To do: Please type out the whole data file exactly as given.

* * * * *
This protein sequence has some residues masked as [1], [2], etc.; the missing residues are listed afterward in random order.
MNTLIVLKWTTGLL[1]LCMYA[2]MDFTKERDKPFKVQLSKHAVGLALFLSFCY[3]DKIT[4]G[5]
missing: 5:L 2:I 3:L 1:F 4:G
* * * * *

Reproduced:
This protein sequence has some residues masked as [1], [2], etc.; the missing residues are listed afterward in random order.
MNTLIVLKWTTGLL[1]LCMYA[2]MDFTKERDKPFKVQLSKHAVGLALFLSFCY[3]DKIT[4]G[5]
missing: 5:L 2:I 3:L 1:F 4:G